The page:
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Langer, Mona-May; Bauschen, Alina; Guckenbiehl, Sabrina; Klauss, Sarah; Lutz, Teresa; Denk, Gerald; Zwanziger, Denise; Moeller, Lars C.; Lange, Christian M. (2023): Evolution of non-thyroidal illness syndrome in acute decompensation of liver cirrhosis and acute-on-chronic liver failure. Frontiers in Endocrinology, 14. ISSN 1664-2392

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Background and aims: Non-thyroidal illness syndrome (NTIS) is frequent in critically ill patients and associated with adverse outcomes. We aimed to characterize the evolution of NTIS in patients with acute decompensation (AD) of cirrhosis and acute-on-chronic liver failure (ACLF), since NTIS is not well described in these newly defined syndromes.

Methods: Thyroid hormones (TH) were quantified at baseline in consecutive patients with cirrhosis. In addition, 76 inflammatory mediators were quantified by proximity extension analysis assay in a subgroup of patients. Associations between TH, cirrhosis stage, mortality and inflammation were assessed.

Results: Overall, 437 patients were included, of whom 165 (37.8%), 211 (48.3%), and 61 (14%) had compensated cirrhosis (CC), AD, and ACLF. FT3 concentrations were lower in AD versus CC, and further decreased in ACLF. Importantly, NTIS was present in 83 (39.3%) patients with AD and in 44 (72.1%) patients with ACLF (P<0.001). Yet, TSH and TSH-based indexes (TSH/FT3-ratio, thyroid index) showed an U-shaped evolution during progression of cirrhosis, suggesting a partially preserved responsiveness of the hypothalamus and pituitary in AD. Infections were associated with lower FT3 concentrations in AD, but not in ACLF. Low FT3 concentrations correlated significantly with 90-day mortality. Both, AD/ACLF and NTIS, were associated with signatures of inflammatory mediators, which were partially non-overlapping.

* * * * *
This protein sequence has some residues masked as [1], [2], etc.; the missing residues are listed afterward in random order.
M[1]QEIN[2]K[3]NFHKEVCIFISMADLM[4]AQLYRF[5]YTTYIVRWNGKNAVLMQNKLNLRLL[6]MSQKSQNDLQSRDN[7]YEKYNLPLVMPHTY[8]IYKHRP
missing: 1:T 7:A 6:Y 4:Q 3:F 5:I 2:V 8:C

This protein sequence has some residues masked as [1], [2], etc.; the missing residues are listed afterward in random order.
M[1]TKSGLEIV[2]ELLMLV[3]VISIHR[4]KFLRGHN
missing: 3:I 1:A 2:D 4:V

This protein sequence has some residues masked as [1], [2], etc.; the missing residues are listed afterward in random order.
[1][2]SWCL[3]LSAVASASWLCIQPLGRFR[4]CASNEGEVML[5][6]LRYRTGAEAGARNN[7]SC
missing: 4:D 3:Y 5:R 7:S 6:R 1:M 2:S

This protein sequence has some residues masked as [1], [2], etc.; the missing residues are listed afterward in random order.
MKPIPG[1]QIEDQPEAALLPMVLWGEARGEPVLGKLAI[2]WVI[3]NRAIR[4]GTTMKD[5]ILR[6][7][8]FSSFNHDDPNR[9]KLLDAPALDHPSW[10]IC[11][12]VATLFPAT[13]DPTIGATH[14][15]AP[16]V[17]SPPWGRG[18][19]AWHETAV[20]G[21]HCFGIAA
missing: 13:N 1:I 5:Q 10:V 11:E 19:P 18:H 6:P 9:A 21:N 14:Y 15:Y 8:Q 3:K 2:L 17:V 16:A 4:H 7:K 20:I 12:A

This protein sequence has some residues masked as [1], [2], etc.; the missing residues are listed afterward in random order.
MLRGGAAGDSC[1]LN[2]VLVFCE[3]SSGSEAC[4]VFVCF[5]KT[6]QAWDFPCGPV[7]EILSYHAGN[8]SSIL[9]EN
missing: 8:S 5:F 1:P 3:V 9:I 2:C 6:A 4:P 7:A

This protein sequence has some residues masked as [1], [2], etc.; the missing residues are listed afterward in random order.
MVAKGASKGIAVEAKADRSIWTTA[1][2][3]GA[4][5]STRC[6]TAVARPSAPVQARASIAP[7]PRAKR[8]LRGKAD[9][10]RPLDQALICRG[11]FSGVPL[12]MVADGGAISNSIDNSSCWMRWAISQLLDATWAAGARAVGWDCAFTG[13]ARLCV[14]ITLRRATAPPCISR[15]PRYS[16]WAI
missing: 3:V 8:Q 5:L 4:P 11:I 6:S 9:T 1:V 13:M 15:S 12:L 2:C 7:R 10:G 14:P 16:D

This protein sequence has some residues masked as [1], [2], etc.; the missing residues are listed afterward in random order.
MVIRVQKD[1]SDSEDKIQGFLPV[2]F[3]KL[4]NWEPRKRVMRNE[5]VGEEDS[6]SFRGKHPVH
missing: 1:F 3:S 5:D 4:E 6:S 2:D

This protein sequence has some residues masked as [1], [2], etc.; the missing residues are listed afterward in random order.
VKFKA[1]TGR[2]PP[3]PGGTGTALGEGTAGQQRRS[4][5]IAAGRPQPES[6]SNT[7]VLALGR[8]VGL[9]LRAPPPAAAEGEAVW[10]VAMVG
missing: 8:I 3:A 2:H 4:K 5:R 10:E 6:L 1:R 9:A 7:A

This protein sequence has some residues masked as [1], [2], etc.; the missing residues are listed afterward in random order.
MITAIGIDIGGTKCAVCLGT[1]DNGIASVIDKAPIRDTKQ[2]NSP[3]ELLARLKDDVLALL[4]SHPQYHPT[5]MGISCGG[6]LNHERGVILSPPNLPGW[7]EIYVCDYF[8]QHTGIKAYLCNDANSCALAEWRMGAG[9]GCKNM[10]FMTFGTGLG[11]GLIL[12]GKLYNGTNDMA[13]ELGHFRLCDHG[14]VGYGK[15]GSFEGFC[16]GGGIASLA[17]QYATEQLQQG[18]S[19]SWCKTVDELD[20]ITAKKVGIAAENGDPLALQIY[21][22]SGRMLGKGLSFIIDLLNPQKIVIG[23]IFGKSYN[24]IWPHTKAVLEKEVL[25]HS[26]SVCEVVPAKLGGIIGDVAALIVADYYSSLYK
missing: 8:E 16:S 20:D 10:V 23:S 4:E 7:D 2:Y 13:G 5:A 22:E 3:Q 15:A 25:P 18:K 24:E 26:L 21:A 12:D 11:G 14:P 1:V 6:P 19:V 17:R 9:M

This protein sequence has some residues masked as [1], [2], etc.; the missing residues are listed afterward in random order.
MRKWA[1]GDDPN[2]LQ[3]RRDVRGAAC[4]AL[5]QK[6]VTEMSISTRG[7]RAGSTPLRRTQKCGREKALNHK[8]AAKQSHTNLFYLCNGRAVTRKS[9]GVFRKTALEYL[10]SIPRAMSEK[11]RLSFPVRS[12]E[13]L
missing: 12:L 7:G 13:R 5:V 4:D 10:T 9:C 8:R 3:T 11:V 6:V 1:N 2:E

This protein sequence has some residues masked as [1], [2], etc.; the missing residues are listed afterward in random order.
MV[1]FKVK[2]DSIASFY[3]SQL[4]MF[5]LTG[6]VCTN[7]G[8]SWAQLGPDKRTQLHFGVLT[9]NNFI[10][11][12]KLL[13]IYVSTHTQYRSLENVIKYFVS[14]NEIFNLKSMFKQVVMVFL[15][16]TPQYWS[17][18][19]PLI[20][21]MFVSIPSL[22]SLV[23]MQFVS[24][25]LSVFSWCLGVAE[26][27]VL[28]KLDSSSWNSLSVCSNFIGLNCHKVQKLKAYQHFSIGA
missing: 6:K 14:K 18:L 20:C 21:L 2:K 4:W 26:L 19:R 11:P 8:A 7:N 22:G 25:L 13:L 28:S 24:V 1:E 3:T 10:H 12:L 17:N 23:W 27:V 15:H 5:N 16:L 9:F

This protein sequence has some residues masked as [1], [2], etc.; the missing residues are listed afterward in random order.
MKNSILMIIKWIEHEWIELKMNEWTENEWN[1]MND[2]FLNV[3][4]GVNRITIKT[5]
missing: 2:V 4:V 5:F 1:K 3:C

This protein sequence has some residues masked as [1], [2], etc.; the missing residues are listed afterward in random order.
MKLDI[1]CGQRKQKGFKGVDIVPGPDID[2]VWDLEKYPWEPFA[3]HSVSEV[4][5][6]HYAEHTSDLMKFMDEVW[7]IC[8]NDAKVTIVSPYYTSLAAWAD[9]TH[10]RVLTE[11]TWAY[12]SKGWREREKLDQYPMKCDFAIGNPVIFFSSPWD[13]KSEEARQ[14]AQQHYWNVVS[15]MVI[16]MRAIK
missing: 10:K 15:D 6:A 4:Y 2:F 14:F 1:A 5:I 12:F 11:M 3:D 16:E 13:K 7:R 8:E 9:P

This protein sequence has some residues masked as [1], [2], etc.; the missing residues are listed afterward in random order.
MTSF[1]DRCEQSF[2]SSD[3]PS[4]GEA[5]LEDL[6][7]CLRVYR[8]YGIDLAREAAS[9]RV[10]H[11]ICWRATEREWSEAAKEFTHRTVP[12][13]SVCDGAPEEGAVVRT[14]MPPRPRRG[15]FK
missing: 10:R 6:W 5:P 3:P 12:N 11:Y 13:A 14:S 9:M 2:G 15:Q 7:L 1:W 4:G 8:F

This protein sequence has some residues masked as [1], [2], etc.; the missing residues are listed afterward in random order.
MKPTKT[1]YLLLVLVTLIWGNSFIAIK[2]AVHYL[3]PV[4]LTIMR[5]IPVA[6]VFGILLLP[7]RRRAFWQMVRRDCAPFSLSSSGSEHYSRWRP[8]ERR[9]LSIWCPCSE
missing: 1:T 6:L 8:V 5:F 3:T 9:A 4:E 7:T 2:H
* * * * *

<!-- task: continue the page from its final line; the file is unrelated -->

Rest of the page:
Conclusion: NTIS is frequent already in AD and therefore precedes critically illness in a subgroup of patients with decompensated cirrhosis. This might constitute a new paradigm of TH signaling in cirrhosis, offering opportunities to explore preventive effects of TH in AD.

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